Our in-house tech services were able to program and often make some repairs to the machines as needed. There was even a day I personally fixed one of the dispensers with a plastic box of pencil leads. The box fit perfectly next to a loose circuit board, holding it in place until, years later, the machine was removed. Thank you, MacGyver. 


The move to digital permitting started slowly with a test run in two parking lots, eventually moving campus wide for all student permits and hourly parking. To this day, we still have three permit dispensers which remain popular only because not everyone wants to use their cell phones. For some, I think, a dispenser still resembles the familiarity of a parking meter. 


Options to accommodate customer comfort? Well, technology is not everyone’s cup of tea. So many options, so many versions, so much information to share each semester. Technology changes go hand in hand with messaging.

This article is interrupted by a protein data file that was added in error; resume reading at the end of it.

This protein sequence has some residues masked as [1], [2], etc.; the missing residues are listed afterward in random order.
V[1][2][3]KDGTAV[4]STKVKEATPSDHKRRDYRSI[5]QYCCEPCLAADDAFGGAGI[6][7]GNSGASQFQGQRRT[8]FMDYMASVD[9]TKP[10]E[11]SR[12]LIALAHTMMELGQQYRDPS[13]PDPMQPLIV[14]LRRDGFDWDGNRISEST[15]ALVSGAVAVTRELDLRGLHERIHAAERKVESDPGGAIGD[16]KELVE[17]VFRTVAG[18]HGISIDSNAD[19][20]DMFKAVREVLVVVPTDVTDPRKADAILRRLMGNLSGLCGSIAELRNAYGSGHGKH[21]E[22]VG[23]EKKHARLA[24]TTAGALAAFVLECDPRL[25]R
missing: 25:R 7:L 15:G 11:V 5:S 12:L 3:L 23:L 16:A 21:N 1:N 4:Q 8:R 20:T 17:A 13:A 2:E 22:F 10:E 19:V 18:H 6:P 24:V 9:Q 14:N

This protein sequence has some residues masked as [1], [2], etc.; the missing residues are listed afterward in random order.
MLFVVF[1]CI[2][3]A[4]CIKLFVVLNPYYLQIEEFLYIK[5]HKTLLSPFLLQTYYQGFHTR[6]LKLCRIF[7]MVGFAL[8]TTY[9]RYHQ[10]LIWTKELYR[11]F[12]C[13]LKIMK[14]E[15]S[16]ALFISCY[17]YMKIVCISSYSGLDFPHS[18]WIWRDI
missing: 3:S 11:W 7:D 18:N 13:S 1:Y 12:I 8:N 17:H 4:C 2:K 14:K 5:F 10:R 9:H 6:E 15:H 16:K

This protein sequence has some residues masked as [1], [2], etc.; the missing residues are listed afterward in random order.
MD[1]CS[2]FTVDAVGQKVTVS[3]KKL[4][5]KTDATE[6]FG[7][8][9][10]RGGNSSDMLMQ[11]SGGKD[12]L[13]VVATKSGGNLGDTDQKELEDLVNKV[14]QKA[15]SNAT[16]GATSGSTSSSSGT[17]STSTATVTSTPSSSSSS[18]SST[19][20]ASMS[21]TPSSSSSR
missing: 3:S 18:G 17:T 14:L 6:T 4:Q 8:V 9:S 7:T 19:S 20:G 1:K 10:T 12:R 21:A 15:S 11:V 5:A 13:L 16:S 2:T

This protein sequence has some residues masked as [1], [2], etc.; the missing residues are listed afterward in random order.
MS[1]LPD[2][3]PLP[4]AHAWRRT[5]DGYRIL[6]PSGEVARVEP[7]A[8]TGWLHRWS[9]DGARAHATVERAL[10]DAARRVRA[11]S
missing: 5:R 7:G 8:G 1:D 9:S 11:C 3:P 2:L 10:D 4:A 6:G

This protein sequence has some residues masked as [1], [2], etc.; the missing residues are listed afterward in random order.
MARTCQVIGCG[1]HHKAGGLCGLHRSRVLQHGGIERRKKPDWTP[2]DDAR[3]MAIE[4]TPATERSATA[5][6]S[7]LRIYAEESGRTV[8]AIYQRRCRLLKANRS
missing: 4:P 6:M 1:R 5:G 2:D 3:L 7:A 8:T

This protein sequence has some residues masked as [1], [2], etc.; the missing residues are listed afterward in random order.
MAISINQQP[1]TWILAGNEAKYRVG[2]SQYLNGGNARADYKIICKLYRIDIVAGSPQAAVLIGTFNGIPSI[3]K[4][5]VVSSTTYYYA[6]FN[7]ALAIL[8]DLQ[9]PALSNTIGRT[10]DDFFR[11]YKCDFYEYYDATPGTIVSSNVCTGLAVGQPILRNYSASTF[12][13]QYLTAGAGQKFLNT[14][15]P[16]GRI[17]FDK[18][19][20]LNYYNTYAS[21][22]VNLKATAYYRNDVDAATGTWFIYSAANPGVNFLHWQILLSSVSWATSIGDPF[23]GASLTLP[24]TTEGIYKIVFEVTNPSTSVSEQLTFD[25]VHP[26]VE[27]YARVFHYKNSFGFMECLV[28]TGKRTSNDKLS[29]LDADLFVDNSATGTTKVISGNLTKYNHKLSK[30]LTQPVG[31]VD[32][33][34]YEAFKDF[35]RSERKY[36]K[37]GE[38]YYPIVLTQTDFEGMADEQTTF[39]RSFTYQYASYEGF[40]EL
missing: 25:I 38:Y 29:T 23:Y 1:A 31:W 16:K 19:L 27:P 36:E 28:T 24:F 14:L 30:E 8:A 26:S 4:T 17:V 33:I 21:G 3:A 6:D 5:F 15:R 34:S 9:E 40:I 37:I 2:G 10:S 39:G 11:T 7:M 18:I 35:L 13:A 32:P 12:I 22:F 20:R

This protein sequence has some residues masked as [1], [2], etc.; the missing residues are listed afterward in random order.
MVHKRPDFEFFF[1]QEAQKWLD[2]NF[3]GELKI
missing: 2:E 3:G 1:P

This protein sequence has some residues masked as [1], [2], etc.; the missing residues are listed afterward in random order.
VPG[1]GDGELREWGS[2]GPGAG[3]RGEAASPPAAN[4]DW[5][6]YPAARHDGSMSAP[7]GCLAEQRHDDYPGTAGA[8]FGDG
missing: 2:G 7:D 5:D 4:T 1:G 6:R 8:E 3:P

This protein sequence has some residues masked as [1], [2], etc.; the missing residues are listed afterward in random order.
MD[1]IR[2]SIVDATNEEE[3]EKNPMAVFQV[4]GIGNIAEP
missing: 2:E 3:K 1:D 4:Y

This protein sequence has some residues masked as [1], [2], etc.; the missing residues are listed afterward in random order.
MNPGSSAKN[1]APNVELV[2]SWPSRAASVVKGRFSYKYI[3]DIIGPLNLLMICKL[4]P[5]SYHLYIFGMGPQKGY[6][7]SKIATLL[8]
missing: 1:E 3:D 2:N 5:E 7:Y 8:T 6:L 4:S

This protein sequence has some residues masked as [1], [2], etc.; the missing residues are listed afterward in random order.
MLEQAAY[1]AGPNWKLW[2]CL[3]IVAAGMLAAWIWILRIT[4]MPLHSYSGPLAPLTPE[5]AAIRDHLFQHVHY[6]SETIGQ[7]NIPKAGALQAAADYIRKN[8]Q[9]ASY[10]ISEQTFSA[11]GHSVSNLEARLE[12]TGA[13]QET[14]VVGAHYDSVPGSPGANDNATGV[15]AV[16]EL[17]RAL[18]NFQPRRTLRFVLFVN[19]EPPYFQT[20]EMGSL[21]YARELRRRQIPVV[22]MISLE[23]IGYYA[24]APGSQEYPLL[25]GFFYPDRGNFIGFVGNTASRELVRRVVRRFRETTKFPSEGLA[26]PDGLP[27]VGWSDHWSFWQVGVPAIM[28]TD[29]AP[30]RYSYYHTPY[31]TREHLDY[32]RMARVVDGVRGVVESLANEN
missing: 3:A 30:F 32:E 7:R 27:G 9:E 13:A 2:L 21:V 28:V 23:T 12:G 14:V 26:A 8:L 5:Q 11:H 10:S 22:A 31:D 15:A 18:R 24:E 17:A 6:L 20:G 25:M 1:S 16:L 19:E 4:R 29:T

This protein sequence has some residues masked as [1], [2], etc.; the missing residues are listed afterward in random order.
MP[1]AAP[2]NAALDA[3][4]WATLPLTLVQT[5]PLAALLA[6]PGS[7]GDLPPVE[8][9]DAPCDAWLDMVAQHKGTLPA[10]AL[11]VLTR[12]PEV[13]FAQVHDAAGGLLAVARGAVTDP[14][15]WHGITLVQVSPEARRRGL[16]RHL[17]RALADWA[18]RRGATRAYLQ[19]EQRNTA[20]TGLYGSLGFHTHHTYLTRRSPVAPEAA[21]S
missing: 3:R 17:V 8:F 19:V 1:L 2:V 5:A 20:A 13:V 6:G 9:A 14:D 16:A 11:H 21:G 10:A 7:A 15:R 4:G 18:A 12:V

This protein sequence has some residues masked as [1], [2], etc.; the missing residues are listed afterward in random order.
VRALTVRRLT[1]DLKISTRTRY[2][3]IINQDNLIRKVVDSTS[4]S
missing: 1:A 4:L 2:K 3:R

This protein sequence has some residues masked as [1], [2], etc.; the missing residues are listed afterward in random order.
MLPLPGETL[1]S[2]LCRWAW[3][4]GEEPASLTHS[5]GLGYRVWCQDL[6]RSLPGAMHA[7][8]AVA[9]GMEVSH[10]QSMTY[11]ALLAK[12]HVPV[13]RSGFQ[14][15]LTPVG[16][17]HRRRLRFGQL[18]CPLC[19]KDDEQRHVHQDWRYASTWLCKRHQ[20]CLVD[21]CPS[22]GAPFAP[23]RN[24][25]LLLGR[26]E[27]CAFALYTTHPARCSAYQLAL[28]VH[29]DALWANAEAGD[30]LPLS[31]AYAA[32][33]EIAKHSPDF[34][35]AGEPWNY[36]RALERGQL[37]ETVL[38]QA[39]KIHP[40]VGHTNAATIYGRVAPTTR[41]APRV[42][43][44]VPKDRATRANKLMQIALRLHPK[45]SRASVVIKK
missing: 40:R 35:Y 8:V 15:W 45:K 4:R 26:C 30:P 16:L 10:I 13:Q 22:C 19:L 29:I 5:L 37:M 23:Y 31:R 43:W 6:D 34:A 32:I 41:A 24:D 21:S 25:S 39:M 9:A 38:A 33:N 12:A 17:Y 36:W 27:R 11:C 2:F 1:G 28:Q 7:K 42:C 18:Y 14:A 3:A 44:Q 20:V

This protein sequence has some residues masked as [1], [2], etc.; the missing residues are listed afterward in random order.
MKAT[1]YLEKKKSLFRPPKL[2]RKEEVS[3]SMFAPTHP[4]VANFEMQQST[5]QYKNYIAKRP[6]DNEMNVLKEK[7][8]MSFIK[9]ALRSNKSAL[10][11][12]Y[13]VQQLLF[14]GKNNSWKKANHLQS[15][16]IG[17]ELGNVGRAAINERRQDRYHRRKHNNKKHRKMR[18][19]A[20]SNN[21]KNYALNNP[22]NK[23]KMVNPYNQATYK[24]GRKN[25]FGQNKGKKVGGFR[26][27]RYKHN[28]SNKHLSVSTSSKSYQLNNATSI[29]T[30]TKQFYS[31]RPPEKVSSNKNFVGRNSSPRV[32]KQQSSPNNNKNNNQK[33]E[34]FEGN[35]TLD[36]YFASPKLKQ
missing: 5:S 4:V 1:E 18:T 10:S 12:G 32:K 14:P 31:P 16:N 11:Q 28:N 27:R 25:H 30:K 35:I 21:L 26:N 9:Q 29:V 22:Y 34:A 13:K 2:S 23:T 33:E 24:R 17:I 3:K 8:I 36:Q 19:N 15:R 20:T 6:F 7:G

How do we establish and maintain good messaging for a changing campus population? Not only changing from semester to semester but, new students, new visitors and new employees who may not have received any messaging by the time they try parking for the first time. 


Technology changes. And, how it affects parking is unavoidable. But what good is the process if your customer base doesn’t know what they are supposed to do? Signage and messaging are huge parts of that technology package. Communication. Communication. Communication.